Mr Reddy Maths Blog

How we achieved dramatically good GCSE results in the poorest ward in London

results

Update: the 2014 GCSE results have put us in the top 10 in the country for 5 A*-C inc EM.

Excerpt of an article written by Max Haimendorf, the headteacher with whom I and a small group of teachers founded KSA Secondary in 2009.

Five years ago, parents in our community took a leap of faith by sending their children to a new type of school that was completely unproven. Our first GCSE results confirm that their faith was well placed. Our pupils are climbing the mountain to university.

King Solomon Academy’s GCSE results are the culmination of years of hard work since the school welcomed its first secondary pupils in 2009. This summer, these pupils achieved the school’s first GCSE results: 93 per cent of pupils achieved five GCSE grades A*-C including English and Maths, and 75 per cent achieved the English Baccalaureate. These results are dramatically higher than national averages even though 75 per cent of our pupils are eligible for the pupil premium, and the school is situated in the ward with the highest deprivation affecting children in London.

>> Read more on the TES website

Click the image to take you to the Schools Week article on league tables.

Jack collage

Other posts relating to our GCSE results in 2014
Toby Young of West London Free School – The school that proves Michael Gove is right
Mark Lehain of Bedford Free School – No ifs, no buts – what we can learn from Outliers & outliers
The Times – Academy celebrates a GCSE first
Ham and High – GCSE results 2014: Monumental day for King Solomon Academy
Guardian Witness – ARK’s King Solomon Academy post first ever GCSE results 93% get 5 A*-C

A selection of KSA teachers past and present to follow on Twitter

Ms Woolf

Ms Woolf

Ms Fountain

Ms Fountain

Mr Dolan

Mr Dolan

Mr Boulton

Mr Boulton

Ms Povey

Ms Povey

Ms Scott

Ms Scott

Ms Porter**

Ms Porter**

KSA Secondary

KSA Secondary

Mr Reddy**

Mr Reddy**

Mr Brooks*

Mr Brooks*

Ms England

Ms England

Ms Kara*

Ms Kara*

Mr Parratt

Mr Parratt

Mr Clark

Mr Clark

Ms Crompton

Ms Crompton

* Formerly at KSA
** Founding teacher, formerly at KSA
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3 Thoughts on “How we achieved dramatically good GCSE results in the poorest ward in London

  1. This is very encouraging – I am currently a student teacher in a similar school (a stones throw from my house-literally!), and I love the concepts from Mr Reddy to move their education forward – in Maths, the students are on average 2 years behind the state average.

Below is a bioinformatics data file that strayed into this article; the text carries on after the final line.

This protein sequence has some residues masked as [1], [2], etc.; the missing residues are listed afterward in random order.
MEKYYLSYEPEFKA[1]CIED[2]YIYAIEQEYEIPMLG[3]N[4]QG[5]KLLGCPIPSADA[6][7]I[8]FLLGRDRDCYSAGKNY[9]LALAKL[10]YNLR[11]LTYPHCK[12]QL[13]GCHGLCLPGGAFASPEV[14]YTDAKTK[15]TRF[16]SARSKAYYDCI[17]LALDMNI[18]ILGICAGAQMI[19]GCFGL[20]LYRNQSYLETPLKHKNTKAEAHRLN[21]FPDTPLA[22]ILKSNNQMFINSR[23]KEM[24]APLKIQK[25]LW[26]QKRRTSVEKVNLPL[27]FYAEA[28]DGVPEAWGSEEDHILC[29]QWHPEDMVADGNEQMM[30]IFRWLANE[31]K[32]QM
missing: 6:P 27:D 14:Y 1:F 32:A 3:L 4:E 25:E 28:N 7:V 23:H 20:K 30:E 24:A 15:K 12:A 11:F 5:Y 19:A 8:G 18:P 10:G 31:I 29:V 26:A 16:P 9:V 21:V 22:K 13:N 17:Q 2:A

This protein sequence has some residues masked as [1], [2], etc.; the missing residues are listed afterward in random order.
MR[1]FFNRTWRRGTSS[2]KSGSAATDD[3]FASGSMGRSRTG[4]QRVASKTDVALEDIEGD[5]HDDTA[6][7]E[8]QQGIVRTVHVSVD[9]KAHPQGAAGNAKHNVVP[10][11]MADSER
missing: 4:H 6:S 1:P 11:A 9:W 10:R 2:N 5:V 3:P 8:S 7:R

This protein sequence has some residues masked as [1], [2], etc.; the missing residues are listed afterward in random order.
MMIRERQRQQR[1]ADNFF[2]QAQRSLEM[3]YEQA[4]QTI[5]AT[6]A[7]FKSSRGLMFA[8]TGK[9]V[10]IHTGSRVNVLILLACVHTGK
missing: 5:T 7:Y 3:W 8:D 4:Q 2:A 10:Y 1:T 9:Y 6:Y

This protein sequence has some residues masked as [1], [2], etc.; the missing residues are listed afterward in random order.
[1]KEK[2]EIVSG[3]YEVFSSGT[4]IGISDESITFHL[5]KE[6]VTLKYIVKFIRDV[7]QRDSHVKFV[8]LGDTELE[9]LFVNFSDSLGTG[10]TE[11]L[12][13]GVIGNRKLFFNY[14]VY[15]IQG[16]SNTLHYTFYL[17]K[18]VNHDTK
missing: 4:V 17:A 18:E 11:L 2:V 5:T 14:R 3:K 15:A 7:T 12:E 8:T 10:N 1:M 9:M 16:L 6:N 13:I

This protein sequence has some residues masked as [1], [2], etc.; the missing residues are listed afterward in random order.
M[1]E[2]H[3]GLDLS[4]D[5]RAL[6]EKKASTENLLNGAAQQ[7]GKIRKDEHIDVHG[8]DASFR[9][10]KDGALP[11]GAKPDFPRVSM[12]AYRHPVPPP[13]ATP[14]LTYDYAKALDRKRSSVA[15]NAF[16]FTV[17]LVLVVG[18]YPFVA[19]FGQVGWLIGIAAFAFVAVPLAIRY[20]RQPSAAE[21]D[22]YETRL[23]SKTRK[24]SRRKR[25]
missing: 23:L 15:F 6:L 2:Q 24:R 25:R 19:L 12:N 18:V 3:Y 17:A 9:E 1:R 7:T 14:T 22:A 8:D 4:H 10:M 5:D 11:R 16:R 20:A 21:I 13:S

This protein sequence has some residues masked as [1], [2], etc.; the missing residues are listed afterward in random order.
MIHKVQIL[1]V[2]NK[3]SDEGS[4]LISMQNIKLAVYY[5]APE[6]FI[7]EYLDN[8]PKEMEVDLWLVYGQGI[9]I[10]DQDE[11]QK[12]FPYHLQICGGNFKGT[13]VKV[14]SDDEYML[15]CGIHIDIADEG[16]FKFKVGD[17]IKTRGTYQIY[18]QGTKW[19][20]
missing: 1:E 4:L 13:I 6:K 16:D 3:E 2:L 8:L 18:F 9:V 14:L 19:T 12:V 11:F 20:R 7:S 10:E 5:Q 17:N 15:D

The school has just installed Google Apps for Education, I’ve just bought a Chromebook (Acer C720P), and my background is in Information Architecture and business process management (SharePoint/Nintex) in large organisations.

    I am very luck to have found this forum, and will try and actively contribute – plus if there is any public domain documents I can use to present to the Principal and School Council (Australian for “committee of elected parents who decide on the non-Pedagogical running of the school with the Principal”).

    I see getting the mix of technology, process and participation being key (I’ve spent the last 14 years of my ‘other life’ career doing this for corporations), to achieving the desired learning objectives – I see Google Apps for Education allowing school to do more with the resources they have.

    I’m currently studying online (of course! – “eat my own dog food”) through Charles Darwin University (Graduate Diploma in Teaching and Leaning), and I can see this model of online participation as very attractive to the budget bureaucrats in government – there are 900 students on my course, with 2 lecturers, and a mountain of often hard to find material online – but this would not translate to a ‘flipped classroom’ in any sense of the word.

    Hope to interact further with this group, and very excited about the future!

    Steve Hunter

  2. Pingback: Design your own mastery curriculum in maths | Mr Reddy Maths Blog

  3. Imtiyaz Hajat on June 30, 2015 at said:

    I would like congratulate u but I have one question . The cohort size was about 54 according to Dfe data , why such a small cohort size ? Most schools have to contend with about 200 + kids , Are results due to maths mastery or do you happen to have 2 outstanding teachers (I’m estimating 2 teachers based on your cohort size ) . What other resources were used in terms of staff

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